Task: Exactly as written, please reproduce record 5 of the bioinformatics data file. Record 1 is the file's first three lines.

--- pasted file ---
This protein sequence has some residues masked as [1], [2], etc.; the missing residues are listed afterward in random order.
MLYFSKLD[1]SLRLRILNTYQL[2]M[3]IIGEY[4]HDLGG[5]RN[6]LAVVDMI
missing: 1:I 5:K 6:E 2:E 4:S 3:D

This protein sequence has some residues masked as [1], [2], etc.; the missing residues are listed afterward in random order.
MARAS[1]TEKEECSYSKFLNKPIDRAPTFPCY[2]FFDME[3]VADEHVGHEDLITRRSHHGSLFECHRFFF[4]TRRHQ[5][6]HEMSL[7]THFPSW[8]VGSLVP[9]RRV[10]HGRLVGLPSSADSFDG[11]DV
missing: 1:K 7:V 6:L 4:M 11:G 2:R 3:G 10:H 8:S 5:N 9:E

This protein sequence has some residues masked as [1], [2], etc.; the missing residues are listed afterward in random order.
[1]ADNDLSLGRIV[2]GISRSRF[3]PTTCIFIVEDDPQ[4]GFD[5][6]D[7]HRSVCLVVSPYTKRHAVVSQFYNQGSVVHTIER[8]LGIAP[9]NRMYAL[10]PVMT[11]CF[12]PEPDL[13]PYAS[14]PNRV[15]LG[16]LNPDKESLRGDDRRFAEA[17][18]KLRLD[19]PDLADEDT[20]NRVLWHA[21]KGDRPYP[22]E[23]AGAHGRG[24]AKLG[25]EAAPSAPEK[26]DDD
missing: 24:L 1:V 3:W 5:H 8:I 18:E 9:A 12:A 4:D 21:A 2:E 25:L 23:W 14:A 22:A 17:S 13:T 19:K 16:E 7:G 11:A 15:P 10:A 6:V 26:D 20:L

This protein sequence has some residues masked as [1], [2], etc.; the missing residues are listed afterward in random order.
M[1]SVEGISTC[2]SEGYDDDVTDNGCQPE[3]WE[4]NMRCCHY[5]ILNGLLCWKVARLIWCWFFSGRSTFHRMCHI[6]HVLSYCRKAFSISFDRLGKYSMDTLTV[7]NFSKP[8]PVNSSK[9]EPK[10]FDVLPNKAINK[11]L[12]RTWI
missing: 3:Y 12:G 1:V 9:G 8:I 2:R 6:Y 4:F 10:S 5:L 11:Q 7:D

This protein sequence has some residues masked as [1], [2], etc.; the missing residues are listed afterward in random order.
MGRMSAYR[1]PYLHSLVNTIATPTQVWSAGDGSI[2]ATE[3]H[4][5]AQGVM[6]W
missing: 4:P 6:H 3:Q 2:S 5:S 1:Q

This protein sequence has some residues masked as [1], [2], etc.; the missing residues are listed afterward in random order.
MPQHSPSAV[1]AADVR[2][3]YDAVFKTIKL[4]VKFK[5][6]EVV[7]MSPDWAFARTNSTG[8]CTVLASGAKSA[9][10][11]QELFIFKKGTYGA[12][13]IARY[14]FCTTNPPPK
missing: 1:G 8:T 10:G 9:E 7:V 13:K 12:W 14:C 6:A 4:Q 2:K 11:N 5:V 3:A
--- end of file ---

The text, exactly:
This protein sequence has some residues masked as [1], [2], etc.; the missing residues are listed afterward in random order.
MGRMSAYR[1]PYLHSLVNTIATPTQVWSAGDGSI[2]ATE[3]H[4][5]AQGVM[6]W
missing: 4:P 6:H 3:Q 2:S 5:S 1:Q